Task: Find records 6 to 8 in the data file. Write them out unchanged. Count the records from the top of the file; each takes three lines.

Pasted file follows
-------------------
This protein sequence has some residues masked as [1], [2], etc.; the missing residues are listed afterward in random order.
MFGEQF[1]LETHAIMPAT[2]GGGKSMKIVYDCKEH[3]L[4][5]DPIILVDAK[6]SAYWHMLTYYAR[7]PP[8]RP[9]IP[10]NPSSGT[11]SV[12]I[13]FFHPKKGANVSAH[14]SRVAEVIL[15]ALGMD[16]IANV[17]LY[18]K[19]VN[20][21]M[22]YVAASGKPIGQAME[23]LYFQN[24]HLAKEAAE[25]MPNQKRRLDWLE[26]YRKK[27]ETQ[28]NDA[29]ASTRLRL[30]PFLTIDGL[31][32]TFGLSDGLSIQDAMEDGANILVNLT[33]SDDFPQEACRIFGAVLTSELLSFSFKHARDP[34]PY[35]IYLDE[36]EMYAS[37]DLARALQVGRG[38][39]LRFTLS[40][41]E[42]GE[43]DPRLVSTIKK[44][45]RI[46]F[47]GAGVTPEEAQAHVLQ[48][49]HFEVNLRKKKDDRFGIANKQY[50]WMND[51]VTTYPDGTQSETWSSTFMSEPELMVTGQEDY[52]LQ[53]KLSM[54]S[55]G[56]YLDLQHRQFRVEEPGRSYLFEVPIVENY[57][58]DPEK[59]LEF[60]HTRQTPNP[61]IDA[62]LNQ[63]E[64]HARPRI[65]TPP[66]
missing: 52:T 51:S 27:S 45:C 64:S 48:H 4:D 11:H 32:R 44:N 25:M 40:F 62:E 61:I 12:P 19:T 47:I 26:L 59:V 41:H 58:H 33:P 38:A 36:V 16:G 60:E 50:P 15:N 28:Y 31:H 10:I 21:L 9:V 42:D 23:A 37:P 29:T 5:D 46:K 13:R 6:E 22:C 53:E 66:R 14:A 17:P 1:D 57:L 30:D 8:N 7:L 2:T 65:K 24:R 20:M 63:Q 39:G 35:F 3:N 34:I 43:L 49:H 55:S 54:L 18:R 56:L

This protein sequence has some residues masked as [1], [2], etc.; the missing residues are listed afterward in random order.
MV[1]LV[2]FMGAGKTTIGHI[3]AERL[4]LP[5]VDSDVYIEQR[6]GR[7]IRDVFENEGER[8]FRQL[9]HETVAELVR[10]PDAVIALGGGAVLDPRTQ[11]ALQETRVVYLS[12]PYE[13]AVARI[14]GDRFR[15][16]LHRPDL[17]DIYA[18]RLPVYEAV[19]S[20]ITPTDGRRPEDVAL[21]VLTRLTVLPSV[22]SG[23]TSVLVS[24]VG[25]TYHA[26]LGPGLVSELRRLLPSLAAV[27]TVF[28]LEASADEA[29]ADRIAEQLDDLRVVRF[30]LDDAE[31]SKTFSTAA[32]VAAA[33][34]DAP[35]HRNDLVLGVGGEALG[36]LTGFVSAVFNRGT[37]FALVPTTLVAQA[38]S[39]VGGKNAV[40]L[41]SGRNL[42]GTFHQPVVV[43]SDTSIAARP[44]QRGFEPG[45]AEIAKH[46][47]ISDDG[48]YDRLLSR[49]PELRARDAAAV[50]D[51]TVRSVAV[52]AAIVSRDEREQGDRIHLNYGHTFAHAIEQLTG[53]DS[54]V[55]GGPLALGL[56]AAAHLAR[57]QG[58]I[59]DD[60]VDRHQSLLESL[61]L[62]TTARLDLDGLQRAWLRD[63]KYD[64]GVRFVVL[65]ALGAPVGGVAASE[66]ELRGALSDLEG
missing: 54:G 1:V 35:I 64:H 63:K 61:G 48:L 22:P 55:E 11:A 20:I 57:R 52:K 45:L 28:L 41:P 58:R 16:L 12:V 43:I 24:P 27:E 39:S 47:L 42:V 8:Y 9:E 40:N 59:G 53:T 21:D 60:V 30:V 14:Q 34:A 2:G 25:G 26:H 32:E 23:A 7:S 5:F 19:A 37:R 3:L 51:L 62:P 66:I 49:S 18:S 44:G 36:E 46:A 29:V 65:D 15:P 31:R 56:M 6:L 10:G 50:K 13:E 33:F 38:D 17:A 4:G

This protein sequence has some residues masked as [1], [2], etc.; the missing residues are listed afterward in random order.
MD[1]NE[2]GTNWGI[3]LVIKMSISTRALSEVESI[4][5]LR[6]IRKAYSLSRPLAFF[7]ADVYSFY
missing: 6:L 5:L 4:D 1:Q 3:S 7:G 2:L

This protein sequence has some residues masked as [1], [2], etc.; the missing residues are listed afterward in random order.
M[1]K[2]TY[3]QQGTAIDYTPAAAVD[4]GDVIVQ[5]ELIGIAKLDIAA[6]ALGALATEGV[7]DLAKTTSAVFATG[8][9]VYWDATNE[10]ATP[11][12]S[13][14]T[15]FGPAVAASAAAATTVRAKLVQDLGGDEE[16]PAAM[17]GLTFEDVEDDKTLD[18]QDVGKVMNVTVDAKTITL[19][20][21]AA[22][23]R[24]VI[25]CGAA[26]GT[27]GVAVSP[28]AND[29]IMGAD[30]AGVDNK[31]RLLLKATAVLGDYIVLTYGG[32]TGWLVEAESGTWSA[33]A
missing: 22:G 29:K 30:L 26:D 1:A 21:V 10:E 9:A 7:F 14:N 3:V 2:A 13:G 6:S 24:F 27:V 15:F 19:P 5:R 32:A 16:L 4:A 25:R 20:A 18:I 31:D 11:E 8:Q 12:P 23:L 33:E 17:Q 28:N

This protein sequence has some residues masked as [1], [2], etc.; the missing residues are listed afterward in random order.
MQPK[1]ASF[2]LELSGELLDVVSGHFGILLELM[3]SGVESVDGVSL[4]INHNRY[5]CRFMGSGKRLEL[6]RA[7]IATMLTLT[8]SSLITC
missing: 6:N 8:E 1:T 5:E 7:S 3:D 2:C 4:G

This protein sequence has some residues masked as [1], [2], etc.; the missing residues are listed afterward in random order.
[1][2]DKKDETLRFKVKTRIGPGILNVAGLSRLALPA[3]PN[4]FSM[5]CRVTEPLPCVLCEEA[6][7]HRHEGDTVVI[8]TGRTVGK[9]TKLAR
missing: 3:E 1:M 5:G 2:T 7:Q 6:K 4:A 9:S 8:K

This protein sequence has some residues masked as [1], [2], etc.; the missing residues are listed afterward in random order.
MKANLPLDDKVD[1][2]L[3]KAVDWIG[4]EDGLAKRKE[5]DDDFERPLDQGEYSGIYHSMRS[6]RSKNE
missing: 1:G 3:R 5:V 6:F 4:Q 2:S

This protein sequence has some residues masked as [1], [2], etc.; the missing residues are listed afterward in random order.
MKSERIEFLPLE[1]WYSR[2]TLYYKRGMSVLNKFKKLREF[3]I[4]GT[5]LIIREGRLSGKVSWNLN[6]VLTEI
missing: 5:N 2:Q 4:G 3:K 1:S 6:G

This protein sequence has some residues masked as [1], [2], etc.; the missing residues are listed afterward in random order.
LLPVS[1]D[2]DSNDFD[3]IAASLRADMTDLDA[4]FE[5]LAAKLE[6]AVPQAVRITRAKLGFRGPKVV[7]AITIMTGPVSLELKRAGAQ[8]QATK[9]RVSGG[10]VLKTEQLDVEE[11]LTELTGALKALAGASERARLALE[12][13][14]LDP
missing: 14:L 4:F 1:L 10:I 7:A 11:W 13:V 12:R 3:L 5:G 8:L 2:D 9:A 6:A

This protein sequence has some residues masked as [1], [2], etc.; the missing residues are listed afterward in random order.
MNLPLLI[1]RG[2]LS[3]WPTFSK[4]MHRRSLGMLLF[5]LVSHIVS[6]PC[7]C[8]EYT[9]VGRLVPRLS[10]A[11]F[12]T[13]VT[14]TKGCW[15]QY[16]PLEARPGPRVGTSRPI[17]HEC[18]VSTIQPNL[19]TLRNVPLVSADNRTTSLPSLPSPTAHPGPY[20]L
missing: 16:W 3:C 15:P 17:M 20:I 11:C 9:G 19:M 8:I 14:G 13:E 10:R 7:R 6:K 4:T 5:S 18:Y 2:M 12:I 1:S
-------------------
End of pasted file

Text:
This protein sequence has some residues masked as [1], [2], etc.; the missing residues are listed afterward in random order.
[1][2]DKKDETLRFKVKTRIGPGILNVAGLSRLALPA[3]PN[4]FSM[5]CRVTEPLPCVLCEEA[6][7]HRHEGDTVVI[8]TGRTVGK[9]TKLAR
missing: 3:E 1:M 5:G 2:T 7:Q 6:K 4:A 9:S 8:K

This protein sequence has some residues masked as [1], [2], etc.; the missing residues are listed afterward in random order.
MKANLPLDDKVD[1][2]L[3]KAVDWIG[4]EDGLAKRKE[5]DDDFERPLDQGEYSGIYHSMRS[6]RSKNE
missing: 1:G 3:R 5:V 6:F 4:Q 2:S

This protein sequence has some residues masked as [1], [2], etc.; the missing residues are listed afterward in random order.
MKSERIEFLPLE[1]WYSR[2]TLYYKRGMSVLNKFKKLREF[3]I[4]GT[5]LIIREGRLSGKVSWNLN[6]VLTEI
missing: 5:N 2:Q 4:G 3:K 1:S 6:G